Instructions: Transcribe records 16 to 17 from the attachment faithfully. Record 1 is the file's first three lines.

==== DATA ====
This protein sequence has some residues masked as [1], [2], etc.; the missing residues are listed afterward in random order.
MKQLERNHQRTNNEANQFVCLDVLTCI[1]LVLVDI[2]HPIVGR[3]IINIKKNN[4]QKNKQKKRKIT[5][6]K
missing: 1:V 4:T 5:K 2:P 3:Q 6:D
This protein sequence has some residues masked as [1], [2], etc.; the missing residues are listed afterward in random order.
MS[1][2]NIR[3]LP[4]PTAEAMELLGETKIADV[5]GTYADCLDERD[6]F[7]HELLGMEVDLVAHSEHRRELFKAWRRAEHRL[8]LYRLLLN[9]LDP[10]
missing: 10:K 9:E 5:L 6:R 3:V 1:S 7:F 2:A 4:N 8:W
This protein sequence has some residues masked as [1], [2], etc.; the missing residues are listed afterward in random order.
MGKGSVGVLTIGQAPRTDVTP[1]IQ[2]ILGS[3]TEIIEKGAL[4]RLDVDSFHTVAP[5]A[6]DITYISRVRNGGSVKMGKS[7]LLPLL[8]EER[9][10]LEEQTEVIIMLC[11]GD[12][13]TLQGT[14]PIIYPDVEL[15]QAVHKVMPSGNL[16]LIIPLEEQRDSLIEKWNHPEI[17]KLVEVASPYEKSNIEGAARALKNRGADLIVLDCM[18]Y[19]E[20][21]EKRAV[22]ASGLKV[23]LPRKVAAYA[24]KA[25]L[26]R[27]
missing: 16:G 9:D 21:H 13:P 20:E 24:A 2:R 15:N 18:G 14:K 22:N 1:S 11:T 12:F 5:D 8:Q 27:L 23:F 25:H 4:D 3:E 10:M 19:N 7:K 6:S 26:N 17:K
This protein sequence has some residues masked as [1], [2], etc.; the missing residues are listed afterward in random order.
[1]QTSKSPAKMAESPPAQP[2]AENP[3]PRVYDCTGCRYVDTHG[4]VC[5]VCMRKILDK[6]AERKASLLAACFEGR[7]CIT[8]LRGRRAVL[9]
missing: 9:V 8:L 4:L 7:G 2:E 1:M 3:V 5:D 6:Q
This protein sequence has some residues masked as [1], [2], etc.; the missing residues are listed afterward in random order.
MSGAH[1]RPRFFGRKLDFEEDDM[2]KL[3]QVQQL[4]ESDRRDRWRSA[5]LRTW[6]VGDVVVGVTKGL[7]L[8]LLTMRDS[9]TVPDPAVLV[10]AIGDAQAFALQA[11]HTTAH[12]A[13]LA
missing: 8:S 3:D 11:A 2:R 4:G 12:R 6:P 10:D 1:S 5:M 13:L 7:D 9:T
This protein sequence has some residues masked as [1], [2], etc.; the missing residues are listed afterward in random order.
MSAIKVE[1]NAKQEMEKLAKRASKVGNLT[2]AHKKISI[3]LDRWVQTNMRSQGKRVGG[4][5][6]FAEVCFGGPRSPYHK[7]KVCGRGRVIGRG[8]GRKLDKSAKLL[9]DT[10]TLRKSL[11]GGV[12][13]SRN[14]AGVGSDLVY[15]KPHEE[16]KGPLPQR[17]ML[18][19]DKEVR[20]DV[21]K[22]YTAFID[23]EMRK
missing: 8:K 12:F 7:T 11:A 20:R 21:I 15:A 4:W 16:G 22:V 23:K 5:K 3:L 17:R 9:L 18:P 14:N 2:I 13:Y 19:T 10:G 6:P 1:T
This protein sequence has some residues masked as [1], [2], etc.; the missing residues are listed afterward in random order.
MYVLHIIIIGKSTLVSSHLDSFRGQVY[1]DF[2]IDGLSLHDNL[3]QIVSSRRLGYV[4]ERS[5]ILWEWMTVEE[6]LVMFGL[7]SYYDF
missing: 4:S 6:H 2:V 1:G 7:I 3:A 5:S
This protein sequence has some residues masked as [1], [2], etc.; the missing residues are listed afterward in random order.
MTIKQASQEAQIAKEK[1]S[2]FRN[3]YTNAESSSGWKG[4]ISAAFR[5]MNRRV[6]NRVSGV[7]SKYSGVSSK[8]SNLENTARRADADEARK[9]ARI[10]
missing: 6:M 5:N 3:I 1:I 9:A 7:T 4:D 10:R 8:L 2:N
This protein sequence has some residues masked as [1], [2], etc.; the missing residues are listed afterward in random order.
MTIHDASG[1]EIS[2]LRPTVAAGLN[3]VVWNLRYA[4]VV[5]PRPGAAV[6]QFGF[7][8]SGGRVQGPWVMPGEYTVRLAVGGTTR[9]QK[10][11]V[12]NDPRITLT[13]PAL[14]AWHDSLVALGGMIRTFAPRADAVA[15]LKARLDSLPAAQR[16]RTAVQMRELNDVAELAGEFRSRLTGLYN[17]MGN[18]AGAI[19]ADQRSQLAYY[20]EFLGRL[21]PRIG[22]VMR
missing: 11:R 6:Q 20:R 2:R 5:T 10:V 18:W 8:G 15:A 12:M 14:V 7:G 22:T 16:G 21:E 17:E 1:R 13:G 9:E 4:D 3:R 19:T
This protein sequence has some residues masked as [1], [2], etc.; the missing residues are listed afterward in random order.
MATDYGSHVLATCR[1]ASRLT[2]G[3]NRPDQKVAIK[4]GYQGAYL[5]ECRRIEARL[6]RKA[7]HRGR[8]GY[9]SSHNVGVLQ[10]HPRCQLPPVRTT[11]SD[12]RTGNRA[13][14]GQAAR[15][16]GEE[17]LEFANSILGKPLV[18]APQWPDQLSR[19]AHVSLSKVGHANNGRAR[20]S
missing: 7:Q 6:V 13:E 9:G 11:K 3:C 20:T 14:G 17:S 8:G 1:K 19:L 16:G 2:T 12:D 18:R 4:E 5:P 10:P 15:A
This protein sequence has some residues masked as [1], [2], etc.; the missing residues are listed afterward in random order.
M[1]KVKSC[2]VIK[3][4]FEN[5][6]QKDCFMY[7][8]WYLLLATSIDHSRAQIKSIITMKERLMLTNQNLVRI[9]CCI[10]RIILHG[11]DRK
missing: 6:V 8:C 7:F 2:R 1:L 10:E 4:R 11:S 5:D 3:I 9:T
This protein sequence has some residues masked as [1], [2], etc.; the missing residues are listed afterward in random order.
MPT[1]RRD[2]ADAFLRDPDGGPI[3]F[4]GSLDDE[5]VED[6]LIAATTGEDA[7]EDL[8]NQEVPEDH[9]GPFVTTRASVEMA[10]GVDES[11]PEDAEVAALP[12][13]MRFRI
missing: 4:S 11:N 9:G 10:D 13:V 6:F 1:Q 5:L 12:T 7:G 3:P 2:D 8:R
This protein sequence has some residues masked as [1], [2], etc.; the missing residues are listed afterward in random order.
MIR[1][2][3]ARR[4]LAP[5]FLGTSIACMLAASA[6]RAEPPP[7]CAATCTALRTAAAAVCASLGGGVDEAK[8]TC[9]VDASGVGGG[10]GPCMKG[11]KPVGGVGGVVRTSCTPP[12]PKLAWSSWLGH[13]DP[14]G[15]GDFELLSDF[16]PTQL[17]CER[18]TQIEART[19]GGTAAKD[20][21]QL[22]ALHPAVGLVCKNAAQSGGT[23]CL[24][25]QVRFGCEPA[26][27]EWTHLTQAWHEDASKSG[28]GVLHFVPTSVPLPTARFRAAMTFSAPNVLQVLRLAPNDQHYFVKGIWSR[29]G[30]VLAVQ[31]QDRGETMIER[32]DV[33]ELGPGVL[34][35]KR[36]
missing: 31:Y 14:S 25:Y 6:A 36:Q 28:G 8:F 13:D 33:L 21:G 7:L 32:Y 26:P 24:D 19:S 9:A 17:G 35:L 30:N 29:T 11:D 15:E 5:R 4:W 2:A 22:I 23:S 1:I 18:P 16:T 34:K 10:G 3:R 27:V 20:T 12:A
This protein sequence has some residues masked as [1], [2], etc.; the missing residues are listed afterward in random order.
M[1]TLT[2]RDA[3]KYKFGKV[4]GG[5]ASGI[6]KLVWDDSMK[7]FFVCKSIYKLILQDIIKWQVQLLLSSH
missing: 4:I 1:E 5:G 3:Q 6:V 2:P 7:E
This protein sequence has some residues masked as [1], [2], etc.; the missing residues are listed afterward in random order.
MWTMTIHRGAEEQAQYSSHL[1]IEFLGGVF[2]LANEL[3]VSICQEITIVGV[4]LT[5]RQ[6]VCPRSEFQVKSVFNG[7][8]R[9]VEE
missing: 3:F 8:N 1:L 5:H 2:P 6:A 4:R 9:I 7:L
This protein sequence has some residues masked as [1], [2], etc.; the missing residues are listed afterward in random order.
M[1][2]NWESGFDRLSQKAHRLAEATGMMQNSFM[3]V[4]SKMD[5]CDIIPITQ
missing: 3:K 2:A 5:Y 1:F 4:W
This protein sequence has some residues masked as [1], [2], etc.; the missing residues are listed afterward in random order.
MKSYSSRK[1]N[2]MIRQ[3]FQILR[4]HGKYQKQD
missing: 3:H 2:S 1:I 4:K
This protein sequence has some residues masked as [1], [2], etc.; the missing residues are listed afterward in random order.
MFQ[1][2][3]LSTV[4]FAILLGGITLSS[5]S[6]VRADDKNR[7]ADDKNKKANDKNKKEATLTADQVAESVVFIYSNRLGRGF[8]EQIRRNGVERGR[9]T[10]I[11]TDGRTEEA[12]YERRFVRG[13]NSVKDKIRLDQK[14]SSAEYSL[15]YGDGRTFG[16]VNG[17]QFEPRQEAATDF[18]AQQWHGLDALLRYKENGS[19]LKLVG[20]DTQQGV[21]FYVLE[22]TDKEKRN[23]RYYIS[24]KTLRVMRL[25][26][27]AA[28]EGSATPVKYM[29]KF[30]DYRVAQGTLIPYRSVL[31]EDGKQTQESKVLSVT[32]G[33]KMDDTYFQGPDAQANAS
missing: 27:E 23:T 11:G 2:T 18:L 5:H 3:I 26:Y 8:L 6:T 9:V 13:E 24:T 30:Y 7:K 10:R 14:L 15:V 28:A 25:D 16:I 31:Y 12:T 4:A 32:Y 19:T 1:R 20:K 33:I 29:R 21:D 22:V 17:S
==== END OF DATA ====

This protein sequence has some residues masked as [1], [2], etc.; the missing residues are listed afterward in random order.
M[1][2]NWESGFDRLSQKAHRLAEATGMMQNSFM[3]V[4]SKMD[5]CDIIPITQ
missing: 3:K 2:A 5:Y 1:F 4:W
This protein sequence has some residues masked as [1], [2], etc.; the missing residues are listed afterward in random order.
MKSYSSRK[1]N[2]MIRQ[3]FQILR[4]HGKYQKQD
missing: 3:H 2:S 1:I 4:K